In several cases, the foundation was able to generate some new funding for its grantees.
FACT also developed a cluster approach to its funding. Since the groups were local and sometimes small, they had more potential for impact if they worked in coalitions. Grantees would often introduce FACT to fellow coalition members, who would then become grantees as well. The foundation would sometimes fund the coalition itself, particularly when grantees formed statewide or regional alliances. These included Partnership for Working Families, which was launched by LAANE and other FACT grantees; the California Alliance, spearheaded by SCOPE; Oakland Rising, which included other FACT grantees; and Alliance for Appalachia, a regional alliance that included KFTC and Statewide Organizing for Community Empowerment. “We love it when grantees say they want to take a step up and work together regionally, and we’re glad to be instrumental in helping them get off the ground,” Diane said.
While FACT encouraged its grantees to work in partnership with others, it did not dictate how or with whom these coalitions should be formed. FACT’s policy was to take cues from the grantees, a strategy that would inform its grant making overall, and play an important role in how it developed its signature capacity building program.
Taking Grassroots Organizing to the National and International Stage
FACT was also instrumental in promoting the connection of U.S. funders to the international social justice network. In the wake of the protests at the 1999 Seattle Ministerial Meeting of the World Trade Organization, FACT joined with several other like-minded funders to launch a group that explored the relationship between local and global issues, and to support civil society engagement in economic advocacy and movement-building within and outside the United States. FACT played a key role in helping this network bring a delegation of funders and grantees to the World Social Forum in Porto Alegre, Brazil in early 2002. This experience led to the founding of the Grassroots Global Justice Alliance, a coalition of community organizing groups and networks, many of them FACT grantees. Delegations went to subsequent World Social Forum gatherings, forging connections between community-based organizations and networks in the U.S. and similar groups and movements in other countries.
Grassroots Global Justice Alliance helped spearhead the development of the first U.S. Social Forum, held in Atlanta in 2007. This forum, which brought together 12,000 activists across sectors, geographies and historical divides, allowed grassroots groups from around the country to deepen their understanding of the issues they address, form national alliances, and see their efforts within the broader context of community struggles around the world. The second U.S. Social Forum, held in Detroit in 2010, drew 18,000 people and further strengthened this movement-building process.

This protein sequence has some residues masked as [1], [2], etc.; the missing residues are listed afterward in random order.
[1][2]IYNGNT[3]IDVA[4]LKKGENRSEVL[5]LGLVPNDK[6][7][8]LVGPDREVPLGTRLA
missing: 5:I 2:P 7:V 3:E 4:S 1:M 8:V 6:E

“Over the years, FACT has consistently fostered this larger sense of identity, linking local organizing efforts to global justice movements,” said Mark Randazzo, coordinator of Funders Network on Transforming the Global Economy. “FACT’s support has helped elevate grassroots organizing as a crucial part of the broader international social justice ‘ecosystem,’ and promote the notion that without strong grassroots movements, progress in such key areas as climate change, global finance reform and immigration will remain out of reach.” SWOP (SouthWest Organizing Project) was part of the first FACT-supported delegation to Porto Alegre. “It made us realize that we needed to get involved in this work,” said SWOP executive director Robby Rodriguez. “One of the things we appreciate about FACT is that it recognizes the value of movement building. They realize that no one of its grantees alone will make the kind of change that FACT exists to support. So they support those groups coming together when it results in new work.”
FACT also made sure that the grassroots members of its grantee organizations were able to participate in these larger movements. “Through a discretionary grant from FACT, we were able to take a caravan of our members and some from other groups to the first U.S. Social Forum in 2007 in Atlanta,” Rodriguez said, calling it “an amazing experience. A number of our members had never traveled through that part of the country, and it helped them recognize that some of the same struggles we are facing here in New Mexico are being faced by others elsewhere in the country. So it’s important to invest resources in building national movements for change — a hard sell if people haven’t been there. We were also able to lend support to efforts in those places; they would plan rallies and events while we were coming through. Having an extra 200 people at your protest makes a big impact!”